Senate May Move to Ban Texting While Driving
The legislation follows the familiar example of previous federal laws raising the minimum drinking age, requiring seat-belt use, and imposing a 55 mile-per-hour speed limit. In order to regulate automotive-safety issues like these that are clearly within the authority of the individual states, Congress resorts to an indirect route, telling the states that unless they enact the laws that Congress wants, federal funding for highway projects will be withheld.
The states may not like being told what to do in this manner, but courts have made clear that such actions are constitutional, allowing the federal government to impose national regulations relating to road safety.
And in this case, Congress can point to lots of recent news to justify its actions. Recent mass-transit accidents like May's Boston T collision have been blamed on texting operators. (Senator Schumer has introduced separate legislation this week specifically addressing mass transit and texting). And this week the Virginia Tech Transportation Institute published a study indicating that texting truck drivers are 23 times more likely to have accidents. All this leaves the public fairly receptive to having Congress try to impose texting bans.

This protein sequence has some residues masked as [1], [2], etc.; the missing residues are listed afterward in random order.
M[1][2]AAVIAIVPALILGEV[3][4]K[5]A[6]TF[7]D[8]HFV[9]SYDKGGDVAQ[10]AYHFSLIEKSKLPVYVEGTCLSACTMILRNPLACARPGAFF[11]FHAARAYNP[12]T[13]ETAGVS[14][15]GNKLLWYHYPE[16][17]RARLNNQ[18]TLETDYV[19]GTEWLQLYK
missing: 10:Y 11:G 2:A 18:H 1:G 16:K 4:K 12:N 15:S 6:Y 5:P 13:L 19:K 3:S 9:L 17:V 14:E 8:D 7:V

A nationwide texting-while-driving ban would augment bans already in place in 14 states, plus the District of Columbia.
- Bill Seeks to Ban Texting By Drivers (Washington Post)
- Accused texting T driver rails against charge (Boston Herald)
- Cell Phone Driving Laws (chart by Governors Highway Safety Association)
- Reckless Driving (provided by The Law Offices of Ferrer and Associates)
- Vehicle Accident Basics (provided by Hammett Bellin & Oswald LLC)
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